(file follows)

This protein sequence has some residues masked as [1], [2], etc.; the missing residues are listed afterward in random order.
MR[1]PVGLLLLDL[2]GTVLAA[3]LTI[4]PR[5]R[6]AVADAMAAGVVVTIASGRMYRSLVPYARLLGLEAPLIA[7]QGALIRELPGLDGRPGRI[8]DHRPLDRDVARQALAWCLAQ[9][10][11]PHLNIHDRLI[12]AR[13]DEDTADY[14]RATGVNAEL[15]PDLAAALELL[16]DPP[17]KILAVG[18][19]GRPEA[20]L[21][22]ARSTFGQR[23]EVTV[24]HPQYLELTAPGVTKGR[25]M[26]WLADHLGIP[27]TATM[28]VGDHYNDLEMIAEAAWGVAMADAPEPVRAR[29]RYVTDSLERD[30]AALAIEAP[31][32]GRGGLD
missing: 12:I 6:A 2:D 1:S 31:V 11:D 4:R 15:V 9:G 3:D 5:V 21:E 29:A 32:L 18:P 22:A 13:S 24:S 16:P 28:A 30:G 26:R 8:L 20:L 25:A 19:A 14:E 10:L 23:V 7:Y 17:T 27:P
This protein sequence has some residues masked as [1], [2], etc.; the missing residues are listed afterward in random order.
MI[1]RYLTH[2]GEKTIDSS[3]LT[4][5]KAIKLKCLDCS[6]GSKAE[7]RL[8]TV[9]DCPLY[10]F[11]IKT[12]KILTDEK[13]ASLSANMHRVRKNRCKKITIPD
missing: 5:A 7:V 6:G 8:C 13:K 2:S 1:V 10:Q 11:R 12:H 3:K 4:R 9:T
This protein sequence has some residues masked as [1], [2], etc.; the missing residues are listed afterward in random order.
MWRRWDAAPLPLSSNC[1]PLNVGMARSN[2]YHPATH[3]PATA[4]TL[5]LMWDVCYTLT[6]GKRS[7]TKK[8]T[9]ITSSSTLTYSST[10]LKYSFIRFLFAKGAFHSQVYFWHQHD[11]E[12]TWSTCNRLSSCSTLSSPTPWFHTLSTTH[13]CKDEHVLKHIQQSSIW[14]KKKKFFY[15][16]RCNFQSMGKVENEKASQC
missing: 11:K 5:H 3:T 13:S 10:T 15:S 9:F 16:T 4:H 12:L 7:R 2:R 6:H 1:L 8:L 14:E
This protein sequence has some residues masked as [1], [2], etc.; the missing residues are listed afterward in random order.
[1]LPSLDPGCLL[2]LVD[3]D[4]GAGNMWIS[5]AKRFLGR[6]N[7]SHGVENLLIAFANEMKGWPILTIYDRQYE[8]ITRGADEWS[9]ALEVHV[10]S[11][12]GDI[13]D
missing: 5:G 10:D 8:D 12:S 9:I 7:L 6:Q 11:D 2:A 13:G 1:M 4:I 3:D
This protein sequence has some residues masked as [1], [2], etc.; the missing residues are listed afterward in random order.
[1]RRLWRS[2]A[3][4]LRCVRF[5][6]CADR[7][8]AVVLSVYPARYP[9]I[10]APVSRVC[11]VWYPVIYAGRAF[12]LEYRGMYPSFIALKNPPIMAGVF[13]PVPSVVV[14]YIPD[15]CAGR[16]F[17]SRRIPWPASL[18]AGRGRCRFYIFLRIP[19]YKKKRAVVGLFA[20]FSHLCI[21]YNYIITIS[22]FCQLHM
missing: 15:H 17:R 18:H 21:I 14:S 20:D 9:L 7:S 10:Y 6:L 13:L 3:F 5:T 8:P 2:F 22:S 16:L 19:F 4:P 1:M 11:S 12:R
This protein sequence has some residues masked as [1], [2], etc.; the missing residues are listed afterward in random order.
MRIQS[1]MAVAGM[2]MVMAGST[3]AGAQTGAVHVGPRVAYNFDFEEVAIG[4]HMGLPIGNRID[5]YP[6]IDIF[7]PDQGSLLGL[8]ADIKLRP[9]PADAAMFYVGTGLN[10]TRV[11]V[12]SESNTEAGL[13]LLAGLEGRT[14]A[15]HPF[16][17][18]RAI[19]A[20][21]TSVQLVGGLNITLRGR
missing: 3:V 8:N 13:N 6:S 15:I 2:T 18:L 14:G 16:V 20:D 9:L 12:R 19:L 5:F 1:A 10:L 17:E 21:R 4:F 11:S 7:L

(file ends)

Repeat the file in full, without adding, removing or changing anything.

This protein sequence has some residues masked as [1], [2], etc.; the missing residues are listed afterward in random order.
MR[1]PVGLLLLDL[2]GTVLAA[3]LTI[4]PR[5]R[6]AVADAMAAGVVVTIASGRMYRSLVPYARLLGLEAPLIA[7]QGALIRELPGLDGRPGRI[8]DHRPLDRDVARQALAWCLAQ[9][10][11]PHLNIHDRLI[12]AR[13]DEDTADY[14]RATGVNAEL[15]PDLAAALELL[16]DPP[17]KILAVG[18][19]GRPEA[20]L[21][22]ARSTFGQR[23]EVTV[24]HPQYLELTAPGVTKGR[25]M[26]WLADHLGIP[27]TATM[28]VGDHYNDLEMIAEAAWGVAMADAPEPVRAR[29]RYVTDSLERD[30]AALAIEAP[31][32]GRGGLD
missing: 12:I 6:A 2:D 1:S 31:V 11:D 4:R 15:V 9:G 3:D 5:V 21:E 29:A 32:L 18:P 22:A 13:S 24:S 16:P 28:A 30:G 26:R 8:L 20:L 25:A 19:A 14:E 10:L 23:V 7:Y 17:T 27:P
This protein sequence has some residues masked as [1], [2], etc.; the missing residues are listed afterward in random order.
MI[1]RYLTH[2]GEKTIDSS[3]LT[4][5]KAIKLKCLDCS[6]GSKAE[7]RL[8]TV[9]DCPLY[10]F[11]IKT[12]KILTDEK[13]ASLSANMHRVRKNRCKKITIPD
missing: 5:A 7:V 6:G 8:C 13:K 2:S 1:V 10:Q 11:R 12:H 3:K 4:R 9:T
This protein sequence has some residues masked as [1], [2], etc.; the missing residues are listed afterward in random order.
MWRRWDAAPLPLSSNC[1]PLNVGMARSN[2]YHPATH[3]PATA[4]TL[5]LMWDVCYTLT[6]GKRS[7]TKK[8]T[9]ITSSSTLTYSST[10]LKYSFIRFLFAKGAFHSQVYFWHQHD[11]E[12]TWSTCNRLSSCSTLSSPTPWFHTLSTTH[13]CKDEHVLKHIQQSSIW[14]KKKKFFY[15][16]RCNFQSMGKVENEKASQC
missing: 11:K 5:H 3:T 13:S 10:T 15:S 9:F 16:T 4:H 12:L 7:R 2:R 6:H 1:L 8:L 14:E
This protein sequence has some residues masked as [1], [2], etc.; the missing residues are listed afterward in random order.
[1]LPSLDPGCLL[2]LVD[3]D[4]GAGNMWIS[5]AKRFLGR[6]N[7]SHGVENLLIAFANEMKGWPILTIYDRQYE[8]ITRGADEWS[9]ALEVHV[10]S[11][12]GDI[13]D
missing: 5:G 10:D 8:D 12:S 9:I 7:L 6:Q 11:D 2:A 13:G 1:M 4:I 3:D
This protein sequence has some residues masked as [1], [2], etc.; the missing residues are listed afterward in random order.
[1]RRLWRS[2]A[3][4]LRCVRF[5][6]CADR[7][8]AVVLSVYPARYP[9]I[10]APVSRVC[11]VWYPVIYAGRAF[12]LEYRGMYPSFIALKNPPIMAGVF[13]PVPSVVV[14]YIPD[15]CAGR[16]F[17]SRRIPWPASL[18]AGRGRCRFYIFLRIP[19]YKKKRAVVGLFA[20]FSHLCI[21]YNYIITIS[22]FCQLHM
missing: 15:H 17:R 18:H 21:I 14:S 20:D 9:L 7:S 10:Y 6:L 13:L 3:F 5:T 8:P 2:F 22:S 16:L 19:F 4:P 1:M 11:S 12:R
This protein sequence has some residues masked as [1], [2], etc.; the missing residues are listed afterward in random order.
MRIQS[1]MAVAGM[2]MVMAGST[3]AGAQTGAVHVGPRVAYNFDFEEVAIG[4]HMGLPIGNRID[5]YP[6]IDIF[7]PDQGSLLGL[8]ADIKLRP[9]PADAAMFYVGTGLN[10]TRV[11]V[12]SESNTEAGL[13]LLAGLEGRT[14]A[15]HPF[16][17][18]RAI[19]A[20][21]TSVQLVGGLNITLRGR
missing: 3:V 8:N 13:N 6:S 15:I 2:T 18:L 14:G 16:V 20:D 9:L 12:R 19:L 5:F 1:A 10:L 17:E 21:R 4:F 11:S 7:L